Listen to the live interview May 18 at 6 pm et Episode #468 Behind The Music with Jacqueline Jax : http://tobtr.com/9986809
GETTING TO KNOW THE PAST
by Jacqueline Jax host of A.V.A Live Radio
Band Name: The Past
Michael Tyree – guitar/vocals
J.T. Butcher – bass
Drew Charron – drums/keyboards
Person Interviewing: Michael Tyree
Song name: Waves
Music Genre/ category : Progressive Rock/Metal
“Waves” came about because of a riff JT started playing at practice one day. Drew and Michael collaborated on the lyrics. Michael describes it as being about being able to move forward when you live in this world that doesn’t want you or allow you to get anywhere, and that it’s about breaking away from being lost. JT sees it more as the ebb and flow that life gives you, and Drew describes it as being about depression and being able to take a small breath of air while you’re drowning. We often like to contrast an otherwise easygoing, good feeling song with really sad lyrics, or vice versa.
Our new album is heavy. It’s dark. It’s intense. The arrangements are a lot more musically mature. We’re focusing more on the flow and vibe of the song rather than feeling that we have to throw a million instrumental parts in there just because we can. This album will be much more diverse than our previous two, and it’s also the first one where each of us basically wrote one of our own songs. We’re definitely prog at our core but this album takes those elements and incorporates a lot more metal into it. We’re metal-heads at heart.
We live in Lexington, Kentucky…
and the music scene here is pretty erratic. It has a little bit of everything but it mostly caters to Americana and southern rock. As much as that can be a hindrance, it also makes us stand out in a way. There is a lot of talent here, though, and the companionship and respect between musicians here is pretty awesome.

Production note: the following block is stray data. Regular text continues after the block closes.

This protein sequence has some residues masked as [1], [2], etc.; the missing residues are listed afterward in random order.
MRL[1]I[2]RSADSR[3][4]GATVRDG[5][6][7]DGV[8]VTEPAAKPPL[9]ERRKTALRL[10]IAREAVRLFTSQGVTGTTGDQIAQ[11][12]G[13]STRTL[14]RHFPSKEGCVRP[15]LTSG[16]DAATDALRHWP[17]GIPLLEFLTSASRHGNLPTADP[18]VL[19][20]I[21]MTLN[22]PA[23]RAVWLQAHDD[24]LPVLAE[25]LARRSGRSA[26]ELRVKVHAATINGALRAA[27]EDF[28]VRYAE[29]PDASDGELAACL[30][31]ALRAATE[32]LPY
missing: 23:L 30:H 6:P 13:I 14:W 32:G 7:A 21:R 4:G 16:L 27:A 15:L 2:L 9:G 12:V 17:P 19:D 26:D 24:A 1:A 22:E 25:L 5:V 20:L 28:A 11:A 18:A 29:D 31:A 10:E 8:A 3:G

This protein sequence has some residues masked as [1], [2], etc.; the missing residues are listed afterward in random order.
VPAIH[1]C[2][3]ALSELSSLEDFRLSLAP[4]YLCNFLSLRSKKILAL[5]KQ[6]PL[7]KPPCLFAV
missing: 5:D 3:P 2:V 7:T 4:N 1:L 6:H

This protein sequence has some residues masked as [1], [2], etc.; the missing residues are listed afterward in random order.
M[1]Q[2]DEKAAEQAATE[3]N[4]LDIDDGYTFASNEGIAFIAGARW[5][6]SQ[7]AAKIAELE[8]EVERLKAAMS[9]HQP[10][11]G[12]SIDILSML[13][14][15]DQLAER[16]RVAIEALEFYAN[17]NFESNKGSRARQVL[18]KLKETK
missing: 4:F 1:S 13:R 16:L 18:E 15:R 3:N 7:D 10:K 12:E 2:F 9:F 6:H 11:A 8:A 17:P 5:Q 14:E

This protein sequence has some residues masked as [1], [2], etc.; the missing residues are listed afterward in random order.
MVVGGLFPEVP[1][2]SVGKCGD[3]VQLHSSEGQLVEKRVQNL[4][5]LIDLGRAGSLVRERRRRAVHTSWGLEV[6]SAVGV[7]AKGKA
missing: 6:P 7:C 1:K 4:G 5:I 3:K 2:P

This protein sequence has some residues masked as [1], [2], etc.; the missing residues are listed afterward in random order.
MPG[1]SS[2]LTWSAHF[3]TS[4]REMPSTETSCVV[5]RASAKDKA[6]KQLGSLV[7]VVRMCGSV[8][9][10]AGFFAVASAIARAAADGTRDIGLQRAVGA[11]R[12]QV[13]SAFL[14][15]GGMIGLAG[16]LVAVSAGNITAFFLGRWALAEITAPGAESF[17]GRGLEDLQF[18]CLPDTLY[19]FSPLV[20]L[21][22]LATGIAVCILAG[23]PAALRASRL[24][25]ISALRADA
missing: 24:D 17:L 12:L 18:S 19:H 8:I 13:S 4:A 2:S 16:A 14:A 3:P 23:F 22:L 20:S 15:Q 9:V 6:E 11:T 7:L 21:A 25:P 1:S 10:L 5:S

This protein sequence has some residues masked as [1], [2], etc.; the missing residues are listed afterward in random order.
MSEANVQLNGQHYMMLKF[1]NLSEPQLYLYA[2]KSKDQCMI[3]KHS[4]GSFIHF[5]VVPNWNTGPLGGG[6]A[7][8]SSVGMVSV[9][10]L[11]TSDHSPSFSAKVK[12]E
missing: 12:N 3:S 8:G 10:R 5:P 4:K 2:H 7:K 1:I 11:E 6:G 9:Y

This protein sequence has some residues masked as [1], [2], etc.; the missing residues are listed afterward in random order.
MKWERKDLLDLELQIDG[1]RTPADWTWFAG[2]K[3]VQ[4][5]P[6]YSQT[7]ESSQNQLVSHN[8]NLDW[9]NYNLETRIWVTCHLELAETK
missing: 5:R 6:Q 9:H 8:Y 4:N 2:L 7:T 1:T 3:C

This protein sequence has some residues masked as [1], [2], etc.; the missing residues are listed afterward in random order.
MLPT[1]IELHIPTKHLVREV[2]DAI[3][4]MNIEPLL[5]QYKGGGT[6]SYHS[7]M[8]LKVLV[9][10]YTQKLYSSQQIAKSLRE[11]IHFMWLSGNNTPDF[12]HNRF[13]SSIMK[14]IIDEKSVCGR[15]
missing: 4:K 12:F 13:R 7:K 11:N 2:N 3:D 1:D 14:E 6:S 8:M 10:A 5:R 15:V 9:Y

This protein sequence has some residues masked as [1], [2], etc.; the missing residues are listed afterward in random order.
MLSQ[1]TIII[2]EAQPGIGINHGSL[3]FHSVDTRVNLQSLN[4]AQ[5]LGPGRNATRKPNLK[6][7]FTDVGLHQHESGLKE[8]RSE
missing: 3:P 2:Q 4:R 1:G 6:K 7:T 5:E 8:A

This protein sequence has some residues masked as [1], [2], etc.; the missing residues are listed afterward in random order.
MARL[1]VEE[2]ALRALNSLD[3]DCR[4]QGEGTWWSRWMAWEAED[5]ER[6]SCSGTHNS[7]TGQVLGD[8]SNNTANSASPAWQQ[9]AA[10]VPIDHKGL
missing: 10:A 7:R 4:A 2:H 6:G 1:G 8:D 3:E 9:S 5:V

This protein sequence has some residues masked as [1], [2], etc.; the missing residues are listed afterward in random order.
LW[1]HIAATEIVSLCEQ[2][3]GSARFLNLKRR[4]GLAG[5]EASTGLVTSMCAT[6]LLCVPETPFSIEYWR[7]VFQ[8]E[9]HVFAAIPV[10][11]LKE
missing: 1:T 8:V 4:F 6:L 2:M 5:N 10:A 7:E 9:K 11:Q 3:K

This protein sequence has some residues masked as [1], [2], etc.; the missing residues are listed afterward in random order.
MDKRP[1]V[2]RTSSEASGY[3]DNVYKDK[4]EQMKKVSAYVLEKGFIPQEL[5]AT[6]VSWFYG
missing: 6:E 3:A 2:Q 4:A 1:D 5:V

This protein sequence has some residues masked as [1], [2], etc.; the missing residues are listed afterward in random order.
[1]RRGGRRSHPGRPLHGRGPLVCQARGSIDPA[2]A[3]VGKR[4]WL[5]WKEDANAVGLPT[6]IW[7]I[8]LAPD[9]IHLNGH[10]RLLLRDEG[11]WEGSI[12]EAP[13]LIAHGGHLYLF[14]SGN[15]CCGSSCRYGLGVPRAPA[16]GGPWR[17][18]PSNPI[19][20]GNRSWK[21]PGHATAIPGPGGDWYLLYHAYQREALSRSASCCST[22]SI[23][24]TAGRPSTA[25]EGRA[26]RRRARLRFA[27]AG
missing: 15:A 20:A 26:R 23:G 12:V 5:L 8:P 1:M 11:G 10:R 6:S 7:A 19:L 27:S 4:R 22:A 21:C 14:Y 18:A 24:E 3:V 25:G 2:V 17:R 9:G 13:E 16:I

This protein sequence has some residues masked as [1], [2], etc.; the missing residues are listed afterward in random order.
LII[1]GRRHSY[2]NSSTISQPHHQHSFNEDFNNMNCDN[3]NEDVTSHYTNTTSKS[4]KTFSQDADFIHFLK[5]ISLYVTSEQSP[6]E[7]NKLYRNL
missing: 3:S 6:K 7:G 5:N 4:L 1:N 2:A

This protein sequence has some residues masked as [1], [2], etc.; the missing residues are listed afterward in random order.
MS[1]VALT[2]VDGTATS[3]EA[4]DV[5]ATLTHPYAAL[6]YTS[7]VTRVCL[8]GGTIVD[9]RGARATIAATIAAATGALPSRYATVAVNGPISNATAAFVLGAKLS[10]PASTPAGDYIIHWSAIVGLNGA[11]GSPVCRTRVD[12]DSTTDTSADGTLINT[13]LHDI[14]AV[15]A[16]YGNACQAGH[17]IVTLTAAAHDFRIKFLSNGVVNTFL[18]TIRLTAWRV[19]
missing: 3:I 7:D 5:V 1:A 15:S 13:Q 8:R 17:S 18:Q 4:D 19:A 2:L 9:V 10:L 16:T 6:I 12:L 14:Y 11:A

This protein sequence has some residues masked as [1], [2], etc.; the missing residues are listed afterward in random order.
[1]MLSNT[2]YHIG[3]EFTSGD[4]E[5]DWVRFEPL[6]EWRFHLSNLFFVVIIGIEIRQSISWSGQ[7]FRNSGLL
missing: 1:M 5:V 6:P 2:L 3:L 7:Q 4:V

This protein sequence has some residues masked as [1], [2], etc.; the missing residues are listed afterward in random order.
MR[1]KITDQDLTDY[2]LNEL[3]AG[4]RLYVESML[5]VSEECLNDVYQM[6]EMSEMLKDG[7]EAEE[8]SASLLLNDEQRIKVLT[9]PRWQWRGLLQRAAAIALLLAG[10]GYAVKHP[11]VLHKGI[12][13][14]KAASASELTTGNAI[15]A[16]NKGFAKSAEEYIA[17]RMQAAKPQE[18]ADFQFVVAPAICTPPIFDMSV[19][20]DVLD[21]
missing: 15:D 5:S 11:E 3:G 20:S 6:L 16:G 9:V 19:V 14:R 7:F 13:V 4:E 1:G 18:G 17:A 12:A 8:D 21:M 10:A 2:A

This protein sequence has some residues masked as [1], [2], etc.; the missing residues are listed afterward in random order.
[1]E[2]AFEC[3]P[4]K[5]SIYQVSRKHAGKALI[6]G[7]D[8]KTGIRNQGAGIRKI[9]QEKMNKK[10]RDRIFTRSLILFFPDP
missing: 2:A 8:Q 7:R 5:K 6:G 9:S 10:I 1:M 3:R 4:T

We feel like the music business today is focused on making fast money and the investment into bands like us isn’t available. Nobody wants to take risks; they just want their cash from something they know works. Record labels want to see a ton of social media presence before they’re willing to give anyone a shot. They want a guarantee that anyone will like your music. Things have gotten a lot more complicated but the bands that really work hard and make music for the love of music will always stand out. We’re in it for the long haul, we want to make music that avoids trends and stands the test of time. We have some business smarts and we’ve accomplished this much on our own, and we can and will accomplish a lot more. It’s very creatively liberating to stick to your guns like that.
I would love to have 5 minutes alone with…
Michael: I would probably want to sit and talk with Steve Lukather – someone who sees the performance life as well as the session studio player life, who has broken pop barriers with his playing as well as staying relevant with shredders across the world. Being able to transfer between genres throughout single albums or even in individual songs has always been something I thought was cool. Also the guy has literally played on everything. His versatility blows my mind.
JT: I would love to have five minutes alone with mixing engineer Andy Wallace. Since I take the role of the sound guy in the band, I’ve always been inspired by his ability to capture the rawness and realness of a band without throwing in too many production bells and whistles. He keeps things simple and sweet, yet effective.
Drew: If I could have five minutes with someone it would probably be Steven Wilson or Gavin Harrison depending of whether I wanted to talk about drums alone or music as a whole. I think they’re both musical geniuses. I think they do exactly what the song calls for every time and they have their own personality within music so that no one sounds like them.
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